On a multi user system, I want to measure each user's CPU usage in seconds of cpu time. For the purpose of this measurement, I assume that if a PID belongs to a user, this user is causing the CPU time - that is I'm ignoring daemons and the kernel.
Currently I'm doing this, every five seconds:
- Get each user and the PIDs they are running via
- For each PID, get
x, the sum of utime, cutime, stime and cstime from
t = x / interval(interval isn't always exactly 5 seconds when there's high load)
If I run this, I get sensible looking values. For instance: A user on this system was spinning in python (
while True: pass), and the system was showing round about 750 milliseconds of CPU time per second. When the system hung for a bit, it reported 1600ms for one 1-second inverval. Which seems about right, but I undestand that these values can be deceiptful, especially given I don't really understand them.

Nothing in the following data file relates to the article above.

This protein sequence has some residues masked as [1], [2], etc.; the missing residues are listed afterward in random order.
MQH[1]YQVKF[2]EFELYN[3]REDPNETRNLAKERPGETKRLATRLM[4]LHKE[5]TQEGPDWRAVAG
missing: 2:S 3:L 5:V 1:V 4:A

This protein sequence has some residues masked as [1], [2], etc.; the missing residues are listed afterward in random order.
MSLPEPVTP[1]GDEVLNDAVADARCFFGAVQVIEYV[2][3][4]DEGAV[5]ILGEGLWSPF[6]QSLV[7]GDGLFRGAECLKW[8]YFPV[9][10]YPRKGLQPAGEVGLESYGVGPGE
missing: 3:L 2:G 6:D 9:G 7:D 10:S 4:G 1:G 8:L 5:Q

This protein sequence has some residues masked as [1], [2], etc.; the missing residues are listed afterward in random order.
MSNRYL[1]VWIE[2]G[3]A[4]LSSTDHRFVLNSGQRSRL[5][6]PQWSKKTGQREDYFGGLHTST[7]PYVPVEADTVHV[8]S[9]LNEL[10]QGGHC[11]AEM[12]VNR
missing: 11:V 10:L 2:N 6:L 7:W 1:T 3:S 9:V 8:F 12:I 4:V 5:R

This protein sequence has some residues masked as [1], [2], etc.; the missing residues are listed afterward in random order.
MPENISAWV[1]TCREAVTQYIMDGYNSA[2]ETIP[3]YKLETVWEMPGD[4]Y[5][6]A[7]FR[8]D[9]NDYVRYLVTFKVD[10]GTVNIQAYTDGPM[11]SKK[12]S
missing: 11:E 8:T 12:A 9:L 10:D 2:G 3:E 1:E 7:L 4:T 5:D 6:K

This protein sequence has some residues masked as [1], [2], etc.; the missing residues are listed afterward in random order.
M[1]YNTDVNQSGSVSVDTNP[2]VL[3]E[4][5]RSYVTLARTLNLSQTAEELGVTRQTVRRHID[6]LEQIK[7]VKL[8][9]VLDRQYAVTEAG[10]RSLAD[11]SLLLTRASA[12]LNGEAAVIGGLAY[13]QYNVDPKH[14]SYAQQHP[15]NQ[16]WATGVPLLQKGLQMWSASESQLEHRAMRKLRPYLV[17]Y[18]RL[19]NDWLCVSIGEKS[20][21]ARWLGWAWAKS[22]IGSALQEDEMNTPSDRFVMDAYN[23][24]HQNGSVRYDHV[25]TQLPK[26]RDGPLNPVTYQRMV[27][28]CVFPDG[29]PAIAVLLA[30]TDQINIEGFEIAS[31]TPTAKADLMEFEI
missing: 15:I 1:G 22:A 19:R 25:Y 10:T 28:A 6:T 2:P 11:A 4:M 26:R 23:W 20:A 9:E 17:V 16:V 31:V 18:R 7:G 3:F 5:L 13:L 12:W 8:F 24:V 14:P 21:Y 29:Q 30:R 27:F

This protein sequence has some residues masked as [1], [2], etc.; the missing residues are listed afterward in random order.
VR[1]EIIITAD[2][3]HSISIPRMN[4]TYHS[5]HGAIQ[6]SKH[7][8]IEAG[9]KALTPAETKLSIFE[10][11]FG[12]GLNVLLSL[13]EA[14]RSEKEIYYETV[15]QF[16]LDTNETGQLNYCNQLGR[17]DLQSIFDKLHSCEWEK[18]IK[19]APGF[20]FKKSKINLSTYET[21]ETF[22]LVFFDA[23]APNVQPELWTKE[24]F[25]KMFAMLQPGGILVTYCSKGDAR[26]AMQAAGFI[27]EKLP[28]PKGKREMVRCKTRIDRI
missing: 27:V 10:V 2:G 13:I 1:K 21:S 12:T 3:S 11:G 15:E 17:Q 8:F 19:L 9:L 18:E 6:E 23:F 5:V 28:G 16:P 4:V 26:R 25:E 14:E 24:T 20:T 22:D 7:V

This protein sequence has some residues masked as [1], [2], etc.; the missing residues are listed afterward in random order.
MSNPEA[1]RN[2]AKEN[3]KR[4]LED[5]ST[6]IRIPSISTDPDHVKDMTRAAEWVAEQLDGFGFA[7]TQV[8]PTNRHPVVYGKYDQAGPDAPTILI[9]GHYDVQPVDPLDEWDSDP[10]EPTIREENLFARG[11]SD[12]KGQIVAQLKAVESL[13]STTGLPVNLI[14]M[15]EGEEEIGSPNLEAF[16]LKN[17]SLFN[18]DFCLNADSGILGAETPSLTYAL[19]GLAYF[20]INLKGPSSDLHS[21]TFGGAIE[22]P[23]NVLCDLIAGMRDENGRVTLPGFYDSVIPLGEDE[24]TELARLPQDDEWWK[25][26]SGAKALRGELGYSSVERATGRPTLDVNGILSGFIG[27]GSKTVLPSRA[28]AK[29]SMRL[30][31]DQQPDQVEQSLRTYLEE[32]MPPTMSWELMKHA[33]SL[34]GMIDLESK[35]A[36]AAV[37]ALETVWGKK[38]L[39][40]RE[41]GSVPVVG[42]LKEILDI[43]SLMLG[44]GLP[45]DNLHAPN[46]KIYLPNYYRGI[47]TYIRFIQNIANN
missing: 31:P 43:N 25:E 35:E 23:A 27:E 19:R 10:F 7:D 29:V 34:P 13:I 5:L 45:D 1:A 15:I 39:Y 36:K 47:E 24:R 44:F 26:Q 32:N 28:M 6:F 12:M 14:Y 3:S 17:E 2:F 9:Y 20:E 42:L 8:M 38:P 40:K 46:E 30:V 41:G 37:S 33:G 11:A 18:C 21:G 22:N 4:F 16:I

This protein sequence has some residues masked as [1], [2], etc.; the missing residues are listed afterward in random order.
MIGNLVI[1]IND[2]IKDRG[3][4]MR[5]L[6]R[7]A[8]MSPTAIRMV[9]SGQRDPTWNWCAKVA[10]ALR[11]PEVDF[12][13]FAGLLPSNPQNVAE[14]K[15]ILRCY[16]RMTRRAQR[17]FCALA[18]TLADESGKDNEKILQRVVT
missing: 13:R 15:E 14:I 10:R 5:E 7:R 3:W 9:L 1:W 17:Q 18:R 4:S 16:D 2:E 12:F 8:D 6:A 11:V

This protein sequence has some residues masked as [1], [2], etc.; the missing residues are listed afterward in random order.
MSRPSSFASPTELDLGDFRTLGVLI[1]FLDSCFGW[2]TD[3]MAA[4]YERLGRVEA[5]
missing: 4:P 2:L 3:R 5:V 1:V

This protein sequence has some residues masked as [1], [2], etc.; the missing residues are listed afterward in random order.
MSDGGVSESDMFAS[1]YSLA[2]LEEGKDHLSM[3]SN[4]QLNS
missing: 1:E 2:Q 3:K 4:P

So my question is this:
What is a fair and correct way to measure CPU load on a per-user basis?
The method has to be rather accurate. There might be many hundreds of users on this system, so extracting percentages from
ps aux will not be accurate enough, especially for short-lived threads which many pieces of software like to spawn.
While this might be complicated, I absolutely know it's possible. This was my starting point:
The kernel keeps track of a processes creation time as well as the CPU time that it consumes during its lifetime. Each clock tick, the kernel updates the amount of time in jiffies that the current process has spent in system and in user mode. — (from the Linux Documentation Project)
The value I'm after is the amount of seconds (or jiffies) that a user has spend on the CPU, not a percentage of system load or cpu usage.
It's important that we measure CPU time while the processes are still running. Some processes will only last for half a second, some will last for many months - and we need to catch both sorts, so that we can account for users' CPU time with fine granularity.